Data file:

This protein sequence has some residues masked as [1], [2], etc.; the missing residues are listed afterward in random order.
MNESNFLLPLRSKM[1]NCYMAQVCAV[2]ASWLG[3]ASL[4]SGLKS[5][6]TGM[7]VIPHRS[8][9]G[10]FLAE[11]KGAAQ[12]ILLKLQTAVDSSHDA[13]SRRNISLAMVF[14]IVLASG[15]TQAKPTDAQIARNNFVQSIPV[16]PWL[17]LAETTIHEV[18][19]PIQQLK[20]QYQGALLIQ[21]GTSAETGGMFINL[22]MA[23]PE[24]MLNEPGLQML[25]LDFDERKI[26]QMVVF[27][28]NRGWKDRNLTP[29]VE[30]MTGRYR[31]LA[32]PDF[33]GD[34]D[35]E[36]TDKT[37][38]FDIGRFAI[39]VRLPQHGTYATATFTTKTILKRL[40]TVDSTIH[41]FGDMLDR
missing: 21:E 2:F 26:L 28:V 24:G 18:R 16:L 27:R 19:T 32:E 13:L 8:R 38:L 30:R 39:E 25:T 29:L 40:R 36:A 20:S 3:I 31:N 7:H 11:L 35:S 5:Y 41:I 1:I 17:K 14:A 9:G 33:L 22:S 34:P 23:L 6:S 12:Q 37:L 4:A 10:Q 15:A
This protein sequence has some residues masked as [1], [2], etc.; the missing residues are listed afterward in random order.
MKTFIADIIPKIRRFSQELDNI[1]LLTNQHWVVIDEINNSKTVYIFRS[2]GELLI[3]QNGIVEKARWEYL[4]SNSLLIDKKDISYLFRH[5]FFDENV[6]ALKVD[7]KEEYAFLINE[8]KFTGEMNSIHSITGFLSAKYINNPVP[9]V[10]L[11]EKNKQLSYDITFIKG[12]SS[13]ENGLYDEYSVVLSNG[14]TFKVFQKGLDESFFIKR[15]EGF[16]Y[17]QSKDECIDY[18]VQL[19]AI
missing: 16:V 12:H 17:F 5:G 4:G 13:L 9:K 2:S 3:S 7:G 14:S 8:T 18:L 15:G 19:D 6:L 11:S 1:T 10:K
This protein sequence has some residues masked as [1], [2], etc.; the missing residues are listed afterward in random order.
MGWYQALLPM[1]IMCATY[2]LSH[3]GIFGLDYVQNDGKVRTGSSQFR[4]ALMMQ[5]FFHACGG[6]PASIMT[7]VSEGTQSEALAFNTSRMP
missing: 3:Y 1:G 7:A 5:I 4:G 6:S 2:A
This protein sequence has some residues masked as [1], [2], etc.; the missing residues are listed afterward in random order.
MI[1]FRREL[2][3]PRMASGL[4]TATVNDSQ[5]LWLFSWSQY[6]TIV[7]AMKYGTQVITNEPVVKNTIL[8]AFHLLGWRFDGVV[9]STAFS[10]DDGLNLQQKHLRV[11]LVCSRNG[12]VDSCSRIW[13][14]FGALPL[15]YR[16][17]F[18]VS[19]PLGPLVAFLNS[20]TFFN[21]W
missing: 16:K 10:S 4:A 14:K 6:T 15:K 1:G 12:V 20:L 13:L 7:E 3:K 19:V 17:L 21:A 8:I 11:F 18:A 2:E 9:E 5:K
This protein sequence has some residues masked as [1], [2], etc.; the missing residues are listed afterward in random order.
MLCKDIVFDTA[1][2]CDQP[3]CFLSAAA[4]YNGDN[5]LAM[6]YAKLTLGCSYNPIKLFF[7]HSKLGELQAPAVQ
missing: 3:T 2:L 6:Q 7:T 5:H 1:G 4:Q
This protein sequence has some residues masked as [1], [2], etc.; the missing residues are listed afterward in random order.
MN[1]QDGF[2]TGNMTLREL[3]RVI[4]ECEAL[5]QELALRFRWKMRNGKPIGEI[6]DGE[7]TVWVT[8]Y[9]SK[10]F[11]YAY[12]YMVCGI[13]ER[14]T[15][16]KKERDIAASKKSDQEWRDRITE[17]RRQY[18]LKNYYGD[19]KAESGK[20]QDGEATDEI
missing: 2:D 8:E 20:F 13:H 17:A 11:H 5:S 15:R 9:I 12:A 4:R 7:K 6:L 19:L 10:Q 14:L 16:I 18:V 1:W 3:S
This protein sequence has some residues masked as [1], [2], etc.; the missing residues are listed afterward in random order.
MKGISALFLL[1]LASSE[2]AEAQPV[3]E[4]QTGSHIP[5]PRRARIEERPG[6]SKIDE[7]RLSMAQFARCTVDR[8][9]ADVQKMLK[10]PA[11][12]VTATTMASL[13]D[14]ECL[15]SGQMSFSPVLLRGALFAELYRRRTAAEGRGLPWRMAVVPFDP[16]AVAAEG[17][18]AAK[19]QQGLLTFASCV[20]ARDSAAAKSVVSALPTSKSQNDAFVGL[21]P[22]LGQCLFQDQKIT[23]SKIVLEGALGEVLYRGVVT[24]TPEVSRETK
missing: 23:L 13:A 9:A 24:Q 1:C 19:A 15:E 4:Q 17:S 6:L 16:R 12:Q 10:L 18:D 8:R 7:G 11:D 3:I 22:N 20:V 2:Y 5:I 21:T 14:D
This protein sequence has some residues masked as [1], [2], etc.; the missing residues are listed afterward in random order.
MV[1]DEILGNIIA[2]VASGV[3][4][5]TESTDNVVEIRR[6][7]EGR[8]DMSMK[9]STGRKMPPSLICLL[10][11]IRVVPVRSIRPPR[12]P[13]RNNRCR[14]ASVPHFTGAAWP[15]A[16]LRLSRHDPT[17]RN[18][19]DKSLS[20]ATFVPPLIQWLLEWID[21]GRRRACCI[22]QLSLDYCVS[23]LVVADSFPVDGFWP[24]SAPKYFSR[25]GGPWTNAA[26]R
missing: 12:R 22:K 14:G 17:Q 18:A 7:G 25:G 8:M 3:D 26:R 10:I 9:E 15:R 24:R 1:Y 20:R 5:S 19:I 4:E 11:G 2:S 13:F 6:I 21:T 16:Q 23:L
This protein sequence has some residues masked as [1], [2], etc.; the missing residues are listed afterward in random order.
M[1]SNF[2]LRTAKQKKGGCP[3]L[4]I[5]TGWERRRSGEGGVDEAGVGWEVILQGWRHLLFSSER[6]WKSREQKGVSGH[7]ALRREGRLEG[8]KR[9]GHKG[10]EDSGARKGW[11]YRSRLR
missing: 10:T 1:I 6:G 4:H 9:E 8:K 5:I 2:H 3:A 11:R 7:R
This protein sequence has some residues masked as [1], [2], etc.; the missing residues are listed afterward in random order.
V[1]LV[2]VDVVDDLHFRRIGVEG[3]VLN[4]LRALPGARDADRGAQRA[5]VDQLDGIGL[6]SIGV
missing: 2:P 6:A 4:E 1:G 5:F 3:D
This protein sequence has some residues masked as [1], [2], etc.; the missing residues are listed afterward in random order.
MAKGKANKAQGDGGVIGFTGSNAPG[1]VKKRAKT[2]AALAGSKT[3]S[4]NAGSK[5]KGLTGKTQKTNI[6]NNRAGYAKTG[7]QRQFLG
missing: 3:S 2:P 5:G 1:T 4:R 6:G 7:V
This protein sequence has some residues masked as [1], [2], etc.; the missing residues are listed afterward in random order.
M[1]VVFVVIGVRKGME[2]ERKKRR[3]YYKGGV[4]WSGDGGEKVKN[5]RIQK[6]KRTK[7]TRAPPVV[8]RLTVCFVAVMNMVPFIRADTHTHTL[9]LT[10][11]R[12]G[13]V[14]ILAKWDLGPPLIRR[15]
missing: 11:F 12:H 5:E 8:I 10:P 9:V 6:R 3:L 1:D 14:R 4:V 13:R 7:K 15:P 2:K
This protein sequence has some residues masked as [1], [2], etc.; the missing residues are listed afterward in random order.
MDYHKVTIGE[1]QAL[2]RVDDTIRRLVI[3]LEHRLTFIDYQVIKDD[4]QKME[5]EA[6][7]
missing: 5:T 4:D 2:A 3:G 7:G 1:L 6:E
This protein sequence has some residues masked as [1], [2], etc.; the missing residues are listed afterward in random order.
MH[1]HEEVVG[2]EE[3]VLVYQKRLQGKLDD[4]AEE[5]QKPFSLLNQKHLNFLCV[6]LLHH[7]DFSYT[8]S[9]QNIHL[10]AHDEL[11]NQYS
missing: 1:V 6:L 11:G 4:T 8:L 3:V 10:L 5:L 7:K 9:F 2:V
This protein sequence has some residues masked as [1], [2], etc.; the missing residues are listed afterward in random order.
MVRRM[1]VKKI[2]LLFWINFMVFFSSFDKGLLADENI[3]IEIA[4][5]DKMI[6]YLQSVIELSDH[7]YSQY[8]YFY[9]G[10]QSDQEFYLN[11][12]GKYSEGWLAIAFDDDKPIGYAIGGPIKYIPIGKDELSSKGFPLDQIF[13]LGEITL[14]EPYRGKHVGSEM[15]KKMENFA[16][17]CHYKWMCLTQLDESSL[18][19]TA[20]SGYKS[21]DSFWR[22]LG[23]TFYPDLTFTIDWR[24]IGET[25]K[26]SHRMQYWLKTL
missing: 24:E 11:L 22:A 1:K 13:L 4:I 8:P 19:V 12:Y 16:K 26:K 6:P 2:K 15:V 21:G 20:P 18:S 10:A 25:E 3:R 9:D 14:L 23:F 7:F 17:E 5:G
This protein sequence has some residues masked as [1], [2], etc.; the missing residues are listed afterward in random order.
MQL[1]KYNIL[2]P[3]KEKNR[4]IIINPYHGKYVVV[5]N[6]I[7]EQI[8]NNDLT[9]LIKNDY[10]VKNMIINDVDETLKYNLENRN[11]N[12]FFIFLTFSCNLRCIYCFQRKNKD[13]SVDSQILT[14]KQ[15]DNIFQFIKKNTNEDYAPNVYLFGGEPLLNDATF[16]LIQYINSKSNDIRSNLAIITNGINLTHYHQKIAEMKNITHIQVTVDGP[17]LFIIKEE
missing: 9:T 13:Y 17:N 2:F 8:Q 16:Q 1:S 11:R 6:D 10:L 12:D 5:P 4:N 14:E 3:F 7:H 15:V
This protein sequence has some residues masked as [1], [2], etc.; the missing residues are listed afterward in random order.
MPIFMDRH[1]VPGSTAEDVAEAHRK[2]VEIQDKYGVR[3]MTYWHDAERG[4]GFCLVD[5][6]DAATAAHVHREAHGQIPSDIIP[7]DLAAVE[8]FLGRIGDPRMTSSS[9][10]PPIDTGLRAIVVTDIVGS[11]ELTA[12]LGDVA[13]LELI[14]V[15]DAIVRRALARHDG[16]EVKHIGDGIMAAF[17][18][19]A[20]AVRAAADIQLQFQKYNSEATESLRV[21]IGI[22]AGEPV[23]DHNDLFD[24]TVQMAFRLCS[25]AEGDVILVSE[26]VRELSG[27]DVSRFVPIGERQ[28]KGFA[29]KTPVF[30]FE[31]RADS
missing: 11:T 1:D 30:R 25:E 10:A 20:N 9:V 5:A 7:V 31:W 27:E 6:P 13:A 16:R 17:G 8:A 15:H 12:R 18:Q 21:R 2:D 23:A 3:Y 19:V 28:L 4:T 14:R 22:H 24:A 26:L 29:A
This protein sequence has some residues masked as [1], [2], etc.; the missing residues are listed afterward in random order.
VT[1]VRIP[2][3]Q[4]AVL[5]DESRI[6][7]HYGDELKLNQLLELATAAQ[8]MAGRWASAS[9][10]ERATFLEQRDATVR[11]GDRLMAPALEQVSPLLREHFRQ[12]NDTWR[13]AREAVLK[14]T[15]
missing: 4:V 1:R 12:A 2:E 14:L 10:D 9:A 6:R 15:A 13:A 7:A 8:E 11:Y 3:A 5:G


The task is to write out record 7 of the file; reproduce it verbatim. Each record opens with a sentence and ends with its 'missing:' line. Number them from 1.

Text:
This protein sequence has some residues masked as [1], [2], etc.; the missing residues are listed afterward in random order.
MKGISALFLL[1]LASSE[2]AEAQPV[3]E[4]QTGSHIP[5]PRRARIEERPG[6]SKIDE[7]RLSMAQFARCTVDR[8][9]ADVQKMLK[10]PA[11][12]VTATTMASL[13]D[14]ECL[15]SGQMSFSPVLLRGALFAELYRRRTAAEGRGLPWRMAVVPFDP[16]AVAAEG[17][18]AAK[19]QQGLLTFASCV[20]ARDSAAAKSVVSALPTSKSQNDAFVGL[21]P[22]LGQCLFQDQKIT[23]SKIVLEGALGEVLYRGVVT[24]TPEVSRETK
missing: 23:L 13:A 9:A 24:Q 1:C 19:A 15:E 4:Q 17:S 6:L 16:R 12:Q 10:L 18:D 8:R 7:G 11:D 3:I 22:N 20:V 2:Y 5:I 21:T 14:D